Relationships and Symbolism in Nathaniel Hawthorne’s The Scarlet Letter

1987 Words 8 Pages
The Scarlet Letter is a well-known novel written by Nathaniel Hawthorne. In this novel Hawthorne wrote in depth about the Puritans’ reception to sin, in particular, adultery. He also includes brilliant visuals of the repercussions that occur when the town of Salem hears of Hester’s adultery. There are many relationships within the book, from a lover to a beautiful yet illegitimate daughter. Symbolism runs throughout, even a simple rose bush outside of a jail holds so much meaning. Hawthorne reveals themes all through the novel one in particular, was sin. Although sin does not occur often in the Puritan lifestyle Hawthorne shows the importance and change this one deceit makes for the town of Salem. The relationships depicted in Nathaniel …show more content…
I felt no love, nor feigned any,” which proves his accusations correct, and it further proves that Hester was never in love with Chillingworth (Hawthorne 69).
Since the book begins in the middle of the action, the circumstance of Hester and Dimmesdale’s relationship is not stated. Although it is told her true love is the loyal, well-spoken clergyman Arthur Dimmesdale. Fully knowledgeable of what they are doing, they fall in love, but cannot show it publicly. It displays that Hester and Dimmesdale are weak individuals by how quickly they fall into temptation and how they respond to the effects the affair has on their life (Macy). Dimmesdale cannot handle the effects whatsoever. As the days go on he gets paler and weaker. The guilt of the affair slowly eats away at Dimmesdale. “His nerve seemed absolutely destroyed. His moral force was abased into more than childish weakness” (Hawthorne 144).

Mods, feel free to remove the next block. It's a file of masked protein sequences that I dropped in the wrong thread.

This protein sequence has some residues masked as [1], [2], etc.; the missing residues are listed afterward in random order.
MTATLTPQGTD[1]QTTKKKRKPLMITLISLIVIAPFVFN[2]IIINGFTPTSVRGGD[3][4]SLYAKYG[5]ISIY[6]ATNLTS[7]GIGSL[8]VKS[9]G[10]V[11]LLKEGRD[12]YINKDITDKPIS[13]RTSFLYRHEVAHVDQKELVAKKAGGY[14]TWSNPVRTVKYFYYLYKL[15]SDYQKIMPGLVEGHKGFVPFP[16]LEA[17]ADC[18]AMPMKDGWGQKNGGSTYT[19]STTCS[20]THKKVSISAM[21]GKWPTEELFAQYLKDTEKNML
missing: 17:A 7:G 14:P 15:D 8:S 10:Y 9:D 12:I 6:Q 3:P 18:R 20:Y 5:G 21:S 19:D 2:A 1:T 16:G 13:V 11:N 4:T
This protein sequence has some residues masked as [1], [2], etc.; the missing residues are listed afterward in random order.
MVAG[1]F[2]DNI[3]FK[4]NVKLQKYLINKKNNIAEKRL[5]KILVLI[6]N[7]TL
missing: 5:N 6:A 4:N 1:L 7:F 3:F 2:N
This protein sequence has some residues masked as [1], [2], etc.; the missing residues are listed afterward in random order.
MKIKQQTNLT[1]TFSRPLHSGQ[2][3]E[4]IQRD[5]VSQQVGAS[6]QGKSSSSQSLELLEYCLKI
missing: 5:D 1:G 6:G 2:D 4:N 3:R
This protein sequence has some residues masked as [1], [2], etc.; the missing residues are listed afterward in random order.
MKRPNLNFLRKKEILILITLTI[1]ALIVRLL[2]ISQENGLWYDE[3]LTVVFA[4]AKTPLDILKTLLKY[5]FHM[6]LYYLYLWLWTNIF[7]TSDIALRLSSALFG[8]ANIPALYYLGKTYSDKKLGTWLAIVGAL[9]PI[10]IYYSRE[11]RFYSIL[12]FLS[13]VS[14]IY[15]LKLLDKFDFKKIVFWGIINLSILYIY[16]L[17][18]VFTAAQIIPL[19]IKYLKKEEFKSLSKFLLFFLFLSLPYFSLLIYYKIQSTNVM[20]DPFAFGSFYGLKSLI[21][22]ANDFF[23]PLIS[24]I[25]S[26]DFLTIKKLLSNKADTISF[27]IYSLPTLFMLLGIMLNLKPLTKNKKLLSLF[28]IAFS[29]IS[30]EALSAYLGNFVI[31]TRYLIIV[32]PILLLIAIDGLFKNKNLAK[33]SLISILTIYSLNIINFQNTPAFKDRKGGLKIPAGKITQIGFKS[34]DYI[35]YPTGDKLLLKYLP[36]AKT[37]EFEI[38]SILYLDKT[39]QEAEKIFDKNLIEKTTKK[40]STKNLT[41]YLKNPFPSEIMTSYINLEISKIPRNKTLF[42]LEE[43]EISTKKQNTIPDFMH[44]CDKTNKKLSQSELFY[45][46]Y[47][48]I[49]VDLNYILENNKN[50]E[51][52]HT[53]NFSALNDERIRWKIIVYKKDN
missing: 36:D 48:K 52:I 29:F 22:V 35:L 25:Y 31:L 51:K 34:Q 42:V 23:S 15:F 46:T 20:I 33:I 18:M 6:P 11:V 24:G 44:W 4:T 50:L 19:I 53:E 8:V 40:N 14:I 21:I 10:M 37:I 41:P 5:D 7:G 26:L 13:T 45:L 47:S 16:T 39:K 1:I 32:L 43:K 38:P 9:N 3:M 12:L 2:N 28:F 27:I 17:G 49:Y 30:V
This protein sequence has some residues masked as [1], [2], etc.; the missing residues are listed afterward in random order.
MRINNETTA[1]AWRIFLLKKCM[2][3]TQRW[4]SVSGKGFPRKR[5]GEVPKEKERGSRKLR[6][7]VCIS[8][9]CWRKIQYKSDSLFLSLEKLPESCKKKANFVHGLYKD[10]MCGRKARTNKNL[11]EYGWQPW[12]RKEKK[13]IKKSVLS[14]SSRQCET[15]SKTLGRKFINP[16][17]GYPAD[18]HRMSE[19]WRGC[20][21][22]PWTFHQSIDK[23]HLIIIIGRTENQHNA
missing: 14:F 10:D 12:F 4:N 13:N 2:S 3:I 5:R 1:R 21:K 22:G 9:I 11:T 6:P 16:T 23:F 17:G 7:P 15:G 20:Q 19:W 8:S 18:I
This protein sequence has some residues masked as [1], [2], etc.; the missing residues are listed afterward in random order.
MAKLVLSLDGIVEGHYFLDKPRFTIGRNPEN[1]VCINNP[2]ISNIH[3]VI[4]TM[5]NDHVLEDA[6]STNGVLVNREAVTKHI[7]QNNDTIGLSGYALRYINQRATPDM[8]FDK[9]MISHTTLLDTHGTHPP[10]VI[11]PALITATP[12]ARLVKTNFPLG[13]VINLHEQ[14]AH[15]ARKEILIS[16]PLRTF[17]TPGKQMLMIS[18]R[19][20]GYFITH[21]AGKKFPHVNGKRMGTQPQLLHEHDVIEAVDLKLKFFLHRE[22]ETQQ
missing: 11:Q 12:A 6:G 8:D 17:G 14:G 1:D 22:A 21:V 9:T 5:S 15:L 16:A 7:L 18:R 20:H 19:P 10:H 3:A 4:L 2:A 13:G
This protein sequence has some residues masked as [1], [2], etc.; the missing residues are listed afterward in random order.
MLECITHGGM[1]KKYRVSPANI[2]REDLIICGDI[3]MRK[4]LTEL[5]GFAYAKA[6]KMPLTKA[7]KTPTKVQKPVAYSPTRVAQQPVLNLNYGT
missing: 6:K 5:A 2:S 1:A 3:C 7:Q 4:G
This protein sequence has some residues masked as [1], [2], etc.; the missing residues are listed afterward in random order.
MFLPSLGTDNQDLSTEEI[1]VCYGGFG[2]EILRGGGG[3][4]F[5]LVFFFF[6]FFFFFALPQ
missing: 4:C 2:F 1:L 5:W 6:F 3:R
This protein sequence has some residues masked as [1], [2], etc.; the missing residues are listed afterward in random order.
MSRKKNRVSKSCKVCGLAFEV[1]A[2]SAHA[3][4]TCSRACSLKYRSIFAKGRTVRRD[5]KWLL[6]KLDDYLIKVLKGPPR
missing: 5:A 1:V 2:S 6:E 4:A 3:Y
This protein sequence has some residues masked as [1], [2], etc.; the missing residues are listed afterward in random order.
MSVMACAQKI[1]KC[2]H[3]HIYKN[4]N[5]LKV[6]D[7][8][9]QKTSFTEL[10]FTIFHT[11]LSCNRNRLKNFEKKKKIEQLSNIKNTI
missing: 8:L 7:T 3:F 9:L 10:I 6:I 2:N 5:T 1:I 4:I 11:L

Hester, on the other hand, goes from being a young lady to woman, a strong woman. Dealing with the harsh treatments of society helps her establish a thick coat of skin (Myerson). Despite all the negative tolls the relationship has on their lives, they both still care deeply for each other. This is proven when Dimmesdale is interrogating Hester and clasps his heart after saying, “She will not speak.” (Hawthorne 69). He knows he is the father of her child and is trying to cope with the heartache and feelings of guilt. It is proven again when Dimmesdale

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